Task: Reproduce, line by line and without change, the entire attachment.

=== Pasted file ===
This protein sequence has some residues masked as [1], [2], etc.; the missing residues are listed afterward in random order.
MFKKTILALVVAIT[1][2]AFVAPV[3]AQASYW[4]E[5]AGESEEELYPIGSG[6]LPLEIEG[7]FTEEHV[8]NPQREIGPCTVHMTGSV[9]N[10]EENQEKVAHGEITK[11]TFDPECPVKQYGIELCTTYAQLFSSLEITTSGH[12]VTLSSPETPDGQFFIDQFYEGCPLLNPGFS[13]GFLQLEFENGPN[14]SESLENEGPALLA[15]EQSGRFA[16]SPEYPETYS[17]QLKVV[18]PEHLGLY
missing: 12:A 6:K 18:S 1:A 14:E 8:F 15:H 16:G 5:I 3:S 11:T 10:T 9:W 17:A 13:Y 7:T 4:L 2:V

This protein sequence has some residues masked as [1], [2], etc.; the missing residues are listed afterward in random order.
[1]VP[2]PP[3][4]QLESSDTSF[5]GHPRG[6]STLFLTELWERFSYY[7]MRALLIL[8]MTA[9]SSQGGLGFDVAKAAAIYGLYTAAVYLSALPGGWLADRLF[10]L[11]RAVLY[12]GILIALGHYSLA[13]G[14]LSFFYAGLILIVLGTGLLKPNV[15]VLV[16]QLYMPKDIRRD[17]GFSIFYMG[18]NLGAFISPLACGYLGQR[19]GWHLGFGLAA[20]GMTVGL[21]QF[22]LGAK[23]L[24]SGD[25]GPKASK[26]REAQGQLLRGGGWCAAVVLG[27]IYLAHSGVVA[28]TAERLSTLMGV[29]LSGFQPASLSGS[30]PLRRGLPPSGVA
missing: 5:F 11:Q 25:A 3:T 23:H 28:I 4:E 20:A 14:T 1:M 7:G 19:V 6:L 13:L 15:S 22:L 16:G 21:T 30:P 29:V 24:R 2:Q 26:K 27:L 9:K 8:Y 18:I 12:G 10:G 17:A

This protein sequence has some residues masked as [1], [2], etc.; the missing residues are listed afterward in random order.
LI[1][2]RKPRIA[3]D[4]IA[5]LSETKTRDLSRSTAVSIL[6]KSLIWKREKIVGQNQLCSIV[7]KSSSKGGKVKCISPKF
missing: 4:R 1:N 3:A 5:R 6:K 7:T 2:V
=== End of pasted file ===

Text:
This protein sequence has some residues masked as [1], [2], etc.; the missing residues are listed afterward in random order.
MFKKTILALVVAIT[1][2]AFVAPV[3]AQASYW[4]E[5]AGESEEELYPIGSG[6]LPLEIEG[7]FTEEHV[8]NPQREIGPCTVHMTGSV[9]N[10]EENQEKVAHGEITK[11]TFDPECPVKQYGIELCTTYAQLFSSLEITTSGH[12]VTLSSPETPDGQFFIDQFYEGCPLLNPGFS[13]GFLQLEFENGPN[14]SESLENEGPALLA[15]EQSGRFA[16]SPEYPETYS[17]QLKVV[18]PEHLGLY
missing: 12:A 6:K 18:S 1:A 14:E 8:F 15:H 16:G 5:I 3:S 11:T 10:T 9:W 17:A 13:Y 7:T 4:L 2:V

This protein sequence has some residues masked as [1], [2], etc.; the missing residues are listed afterward in random order.
[1]VP[2]PP[3][4]QLESSDTSF[5]GHPRG[6]STLFLTELWERFSYY[7]MRALLIL[8]MTA[9]SSQGGLGFDVAKAAAIYGLYTAAVYLSALPGGWLADRLF[10]L[11]RAVLY[12]GILIALGHYSLA[13]G[14]LSFFYAGLILIVLGTGLLKPNV[15]VLV[16]QLYMPKDIRRD[17]GFSIFYMG[18]NLGAFISPLACGYLGQR[19]GWHLGFGLAA[20]GMTVGL[21]QF[22]LGAK[23]L[24]SGD[25]GPKASK[26]REAQGQLLRGGGWCAAVVLG[27]IYLAHSGVVA[28]TAERLSTLMGV[29]LSGFQPASLSGS[30]PLRRGLPPSGVA
missing: 5:F 11:Q 25:A 3:T 23:H 28:I 4:E 20:A 14:T 1:M 7:G 19:V 6:L 13:L 15:S 22:L 16:G 21:T 30:P 29:V 24:R 2:Q 26:K 27:L 9:K 8:Y 18:I 12:G 10:G 17:A

This protein sequence has some residues masked as [1], [2], etc.; the missing residues are listed afterward in random order.
LI[1][2]RKPRIA[3]D[4]IA[5]LSETKTRDLSRSTAVSIL[6]KSLIWKREKIVGQNQLCSIV[7]KSSSKGGKVKCISPKF
missing: 4:R 1:N 3:A 5:R 6:K 7:T 2:V